CLEVELAND — Two studies, one in Spain and one in Israel looked at how easily it is for those who have been vaccinated for COVID-19 to transmit the virus to those who are not vaccinated.
There's positive news from both.
"There have been some studies that are pointing into a very favorable direction," says Dr. Anthony Fauci, director of the National Institute for Allergy and Infectious Diseases. "What each (study) showed is something we had hoped we would see, that there was a direct correlation with the viral load and the efficiency of transmission."
The vaccine appears to lessen the viral load in the nose, which is where the virus would transmit from. It's important to remember these were small studies and need to be validated and repeated in larger formats, but is does provide some hope.
"There was a remarkably diminished viral load in those individuals who were vaccinated but had a breakthrough infection, compared to individuals who were not," Fauci added.
Dr. Fauci says Moderna is starting up similar studies to see if they can replicate the findings and Pfizer will be doing studies on its own as well. If it is proven that these vaccines can lessen viral load when a vaccinated person has a break through infection, that would be huge to help cut down the spread of the virus faster.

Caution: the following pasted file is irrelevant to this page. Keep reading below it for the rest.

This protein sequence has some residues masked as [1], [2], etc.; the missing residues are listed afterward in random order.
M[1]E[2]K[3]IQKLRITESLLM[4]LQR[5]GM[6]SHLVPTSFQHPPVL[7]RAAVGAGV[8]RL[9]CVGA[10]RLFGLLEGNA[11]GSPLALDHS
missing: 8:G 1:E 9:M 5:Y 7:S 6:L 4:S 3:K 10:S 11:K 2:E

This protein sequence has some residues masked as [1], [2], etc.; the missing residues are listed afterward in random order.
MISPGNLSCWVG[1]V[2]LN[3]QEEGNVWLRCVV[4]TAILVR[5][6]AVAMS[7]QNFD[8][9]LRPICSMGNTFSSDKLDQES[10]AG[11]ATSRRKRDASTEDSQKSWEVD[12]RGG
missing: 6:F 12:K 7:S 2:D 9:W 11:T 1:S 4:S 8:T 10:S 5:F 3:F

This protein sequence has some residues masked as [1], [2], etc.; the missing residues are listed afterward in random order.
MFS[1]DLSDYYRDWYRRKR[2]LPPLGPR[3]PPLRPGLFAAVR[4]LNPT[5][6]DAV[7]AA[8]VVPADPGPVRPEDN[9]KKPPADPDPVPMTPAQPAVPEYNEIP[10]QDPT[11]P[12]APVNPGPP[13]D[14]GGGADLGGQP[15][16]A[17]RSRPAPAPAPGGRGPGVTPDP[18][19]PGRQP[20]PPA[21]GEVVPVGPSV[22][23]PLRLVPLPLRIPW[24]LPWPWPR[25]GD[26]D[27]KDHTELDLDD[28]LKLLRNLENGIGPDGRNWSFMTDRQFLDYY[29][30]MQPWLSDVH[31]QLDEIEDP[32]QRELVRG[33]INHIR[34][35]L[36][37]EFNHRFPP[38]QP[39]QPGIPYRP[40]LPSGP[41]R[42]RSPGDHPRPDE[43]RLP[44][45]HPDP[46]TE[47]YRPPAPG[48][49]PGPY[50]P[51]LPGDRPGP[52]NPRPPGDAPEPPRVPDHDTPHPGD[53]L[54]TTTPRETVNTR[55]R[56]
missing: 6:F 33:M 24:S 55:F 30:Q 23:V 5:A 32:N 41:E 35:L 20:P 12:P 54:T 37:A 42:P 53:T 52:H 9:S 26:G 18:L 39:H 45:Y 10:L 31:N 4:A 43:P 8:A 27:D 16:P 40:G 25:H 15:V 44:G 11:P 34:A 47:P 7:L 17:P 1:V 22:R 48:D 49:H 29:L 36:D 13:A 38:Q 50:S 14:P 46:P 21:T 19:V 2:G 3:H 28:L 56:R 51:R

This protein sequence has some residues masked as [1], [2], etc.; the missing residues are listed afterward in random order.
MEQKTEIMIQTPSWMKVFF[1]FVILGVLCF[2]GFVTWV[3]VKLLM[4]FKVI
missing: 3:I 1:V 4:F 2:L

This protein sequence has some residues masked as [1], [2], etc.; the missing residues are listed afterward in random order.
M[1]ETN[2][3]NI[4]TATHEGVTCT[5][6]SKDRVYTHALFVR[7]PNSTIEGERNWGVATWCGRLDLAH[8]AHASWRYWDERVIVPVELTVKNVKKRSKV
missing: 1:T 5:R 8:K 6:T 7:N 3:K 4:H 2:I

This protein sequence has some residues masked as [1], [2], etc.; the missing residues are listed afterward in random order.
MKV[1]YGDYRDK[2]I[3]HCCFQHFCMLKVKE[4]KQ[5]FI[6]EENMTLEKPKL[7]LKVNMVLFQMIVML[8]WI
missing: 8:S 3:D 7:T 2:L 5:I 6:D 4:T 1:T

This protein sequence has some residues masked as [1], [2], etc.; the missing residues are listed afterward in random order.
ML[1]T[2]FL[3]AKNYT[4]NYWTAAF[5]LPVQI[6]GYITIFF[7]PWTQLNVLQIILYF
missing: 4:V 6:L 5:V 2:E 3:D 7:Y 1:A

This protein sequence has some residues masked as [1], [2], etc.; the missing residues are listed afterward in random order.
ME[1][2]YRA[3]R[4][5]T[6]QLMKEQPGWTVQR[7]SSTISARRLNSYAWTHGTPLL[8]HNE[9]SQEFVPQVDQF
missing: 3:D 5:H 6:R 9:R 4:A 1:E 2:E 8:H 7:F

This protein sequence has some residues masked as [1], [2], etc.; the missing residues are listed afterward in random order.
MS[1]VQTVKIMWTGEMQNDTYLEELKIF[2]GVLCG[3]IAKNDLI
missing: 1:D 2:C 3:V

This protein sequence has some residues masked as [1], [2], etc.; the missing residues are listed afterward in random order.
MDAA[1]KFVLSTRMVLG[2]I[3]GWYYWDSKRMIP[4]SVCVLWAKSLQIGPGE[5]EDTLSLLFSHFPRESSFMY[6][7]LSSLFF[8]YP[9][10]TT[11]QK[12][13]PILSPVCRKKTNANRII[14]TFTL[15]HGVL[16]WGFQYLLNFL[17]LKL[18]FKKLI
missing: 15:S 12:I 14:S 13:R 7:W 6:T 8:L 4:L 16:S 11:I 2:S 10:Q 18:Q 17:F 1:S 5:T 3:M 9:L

Also Pfizer is recruiting 4,000 pregnant women in the US and eight other countries who are 24 to 34 weeks into their pregancy. Some of the women will get the real shots, while others get a placebo. They won't know which kind they received until after giving birth. At that point, women who got the placebo will be offered the vaccine.
Researchers will monitor for any negative side effects in women, including miscarriage. There are some preliminary data on safety during pregnancy, because some initial trial volunteers became pregnant, and it did appear to be safe.
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